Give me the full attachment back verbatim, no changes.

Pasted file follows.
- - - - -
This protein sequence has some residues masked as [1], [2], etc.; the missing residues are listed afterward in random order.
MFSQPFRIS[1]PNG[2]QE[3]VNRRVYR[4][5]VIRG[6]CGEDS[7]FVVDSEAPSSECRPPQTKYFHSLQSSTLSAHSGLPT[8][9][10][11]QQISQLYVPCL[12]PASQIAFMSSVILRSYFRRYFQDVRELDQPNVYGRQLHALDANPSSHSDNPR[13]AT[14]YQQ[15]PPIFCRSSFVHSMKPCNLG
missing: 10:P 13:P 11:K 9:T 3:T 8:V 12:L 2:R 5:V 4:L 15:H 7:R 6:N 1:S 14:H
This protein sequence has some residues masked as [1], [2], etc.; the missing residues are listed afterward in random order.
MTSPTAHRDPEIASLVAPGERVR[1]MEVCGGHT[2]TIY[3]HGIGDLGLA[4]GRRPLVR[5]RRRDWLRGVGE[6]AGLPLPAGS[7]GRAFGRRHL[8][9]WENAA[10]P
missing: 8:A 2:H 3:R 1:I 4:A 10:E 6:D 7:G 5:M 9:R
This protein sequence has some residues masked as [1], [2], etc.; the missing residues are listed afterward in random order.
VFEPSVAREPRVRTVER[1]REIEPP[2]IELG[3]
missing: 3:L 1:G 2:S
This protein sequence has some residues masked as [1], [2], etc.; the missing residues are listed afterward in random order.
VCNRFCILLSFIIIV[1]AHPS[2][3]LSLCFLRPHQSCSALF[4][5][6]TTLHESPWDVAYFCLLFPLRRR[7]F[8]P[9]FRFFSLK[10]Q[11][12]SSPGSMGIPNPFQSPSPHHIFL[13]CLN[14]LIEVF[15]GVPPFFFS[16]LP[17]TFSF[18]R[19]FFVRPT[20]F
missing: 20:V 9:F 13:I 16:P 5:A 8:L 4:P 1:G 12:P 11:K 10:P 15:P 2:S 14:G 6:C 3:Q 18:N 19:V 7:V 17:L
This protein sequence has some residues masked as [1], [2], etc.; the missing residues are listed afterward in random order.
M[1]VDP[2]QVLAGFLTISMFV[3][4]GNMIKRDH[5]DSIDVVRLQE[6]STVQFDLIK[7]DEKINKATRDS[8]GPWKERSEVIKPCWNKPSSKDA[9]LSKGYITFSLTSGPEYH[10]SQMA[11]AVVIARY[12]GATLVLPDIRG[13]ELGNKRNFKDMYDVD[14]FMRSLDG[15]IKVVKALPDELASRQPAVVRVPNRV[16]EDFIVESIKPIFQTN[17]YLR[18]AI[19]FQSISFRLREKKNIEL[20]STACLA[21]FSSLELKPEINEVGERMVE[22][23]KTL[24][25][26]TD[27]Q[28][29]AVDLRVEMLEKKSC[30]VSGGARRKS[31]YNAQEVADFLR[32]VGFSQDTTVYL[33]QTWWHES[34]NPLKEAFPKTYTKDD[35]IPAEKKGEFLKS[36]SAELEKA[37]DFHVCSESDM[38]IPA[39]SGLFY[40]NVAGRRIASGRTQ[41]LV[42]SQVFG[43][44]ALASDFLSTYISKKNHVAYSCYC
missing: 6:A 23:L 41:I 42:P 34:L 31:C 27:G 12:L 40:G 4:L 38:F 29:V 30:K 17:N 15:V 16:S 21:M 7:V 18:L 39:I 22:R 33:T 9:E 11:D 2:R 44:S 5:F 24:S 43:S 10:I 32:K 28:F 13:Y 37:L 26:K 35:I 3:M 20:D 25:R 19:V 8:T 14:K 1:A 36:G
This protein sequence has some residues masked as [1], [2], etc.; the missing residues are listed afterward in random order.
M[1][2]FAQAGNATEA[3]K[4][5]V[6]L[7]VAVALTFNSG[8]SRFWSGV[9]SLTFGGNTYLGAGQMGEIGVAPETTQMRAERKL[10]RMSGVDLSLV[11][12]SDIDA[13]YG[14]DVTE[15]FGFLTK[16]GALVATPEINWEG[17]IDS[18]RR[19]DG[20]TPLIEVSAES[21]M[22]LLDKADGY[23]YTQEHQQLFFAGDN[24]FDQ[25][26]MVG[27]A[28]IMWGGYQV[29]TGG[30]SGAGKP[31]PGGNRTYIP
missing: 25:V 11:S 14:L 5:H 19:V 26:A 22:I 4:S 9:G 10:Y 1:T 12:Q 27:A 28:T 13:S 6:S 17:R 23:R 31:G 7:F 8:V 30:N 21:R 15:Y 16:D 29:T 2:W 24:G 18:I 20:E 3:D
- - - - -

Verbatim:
This protein sequence has some residues masked as [1], [2], etc.; the missing residues are listed afterward in random order.
MFSQPFRIS[1]PNG[2]QE[3]VNRRVYR[4][5]VIRG[6]CGEDS[7]FVVDSEAPSSECRPPQTKYFHSLQSSTLSAHSGLPT[8][9][10][11]QQISQLYVPCL[12]PASQIAFMSSVILRSYFRRYFQDVRELDQPNVYGRQLHALDANPSSHSDNPR[13]AT[14]YQQ[15]PPIFCRSSFVHSMKPCNLG
missing: 10:P 13:P 11:K 9:T 3:T 8:V 12:L 2:R 5:V 4:L 15:H 7:R 6:N 1:S 14:H
This protein sequence has some residues masked as [1], [2], etc.; the missing residues are listed afterward in random order.
MTSPTAHRDPEIASLVAPGERVR[1]MEVCGGHT[2]TIY[3]HGIGDLGLA[4]GRRPLVR[5]RRRDWLRGVGE[6]AGLPLPAGS[7]GRAFGRRHL[8][9]WENAA[10]P
missing: 8:A 2:H 3:R 1:I 4:A 10:E 6:D 7:G 5:M 9:R
This protein sequence has some residues masked as [1], [2], etc.; the missing residues are listed afterward in random order.
VFEPSVAREPRVRTVER[1]REIEPP[2]IELG[3]
missing: 3:L 1:G 2:S
This protein sequence has some residues masked as [1], [2], etc.; the missing residues are listed afterward in random order.
VCNRFCILLSFIIIV[1]AHPS[2][3]LSLCFLRPHQSCSALF[4][5][6]TTLHESPWDVAYFCLLFPLRRR[7]F[8]P[9]FRFFSLK[10]Q[11][12]SSPGSMGIPNPFQSPSPHHIFL[13]CLN[14]LIEVF[15]GVPPFFFS[16]LP[17]TFSF[18]R[19]FFVRPT[20]F
missing: 20:V 9:F 13:I 16:P 5:A 8:L 4:P 1:G 12:P 11:K 10:P 15:P 2:S 14:G 6:C 3:Q 18:N 19:V 7:V 17:L
This protein sequence has some residues masked as [1], [2], etc.; the missing residues are listed afterward in random order.
M[1]VDP[2]QVLAGFLTISMFV[3][4]GNMIKRDH[5]DSIDVVRLQE[6]STVQFDLIK[7]DEKINKATRDS[8]GPWKERSEVIKPCWNKPSSKDA[9]LSKGYITFSLTSGPEYH[10]SQMA[11]AVVIARY[12]GATLVLPDIRG[13]ELGNKRNFKDMYDVD[14]FMRSLDG[15]IKVVKALPDELASRQPAVVRVPNRV[16]EDFIVESIKPIFQTN[17]YLR[18]AI[19]FQSISFRLREKKNIEL[20]STACLA[21]FSSLELKPEINEVGERMVE[22][23]KTL[24][25][26]TD[27]Q[28][29]AVDLRVEMLEKKSC[30]VSGGARRKS[31]YNAQEVADFLR[32]VGFSQDTTVYL[33]QTWWHES[34]NPLKEAFPKTYTKDD[35]IPAEKKGEFLKS[36]SAELEKA[37]DFHVCSESDM[38]IPA[39]SGLFY[40]NVAGRRIASGRTQ[41]LV[42]SQVFG[43][44]ALASDFLSTYISKKNHVAYSCYC
missing: 6:A 23:L 41:I 42:P 34:L 31:C 27:G 12:L 40:G 4:L 38:F 29:V 30:K 17:N 15:V 16:S 21:M 7:V 18:L 39:I 22:R 33:T 9:E 11:D 2:R 44:S 5:F 24:S 43:S 10:I 32:K 28:F 13:Y 37:L 26:K 35:I 3:M 20:D 25:R 19:V 8:T 14:K 1:A 36:G
This protein sequence has some residues masked as [1], [2], etc.; the missing residues are listed afterward in random order.
M[1][2]FAQAGNATEA[3]K[4][5]V[6]L[7]VAVALTFNSG[8]SRFWSGV[9]SLTFGGNTYLGAGQMGEIGVAPETTQMRAERKL[10]RMSGVDLSLV[11][12]SDIDA[13]YG[14]DVTE[15]FGFLTK[16]GALVATPEINWEG[17]IDS[18]RR[19]DG[20]TPLIEVSAES[21]M[22]LLDKADGY[23]YTQEHQQLFFAGDN[24]FDQ[25][26]MVG[27]A[28]IMWGGYQV[29]TGG[30]SGAGKP[31]PGGNRTYIP
missing: 25:V 11:S 14:L 5:H 19:V 26:A 22:I 4:S 9:G 10:Y 1:T 12:Q 27:A 28:T 13:S 6:S 17:R 23:R 31:G 7:F 8:V 30:N 21:R 15:Y 16:D 29:T 2:W 24:G 18:I 20:E 3:D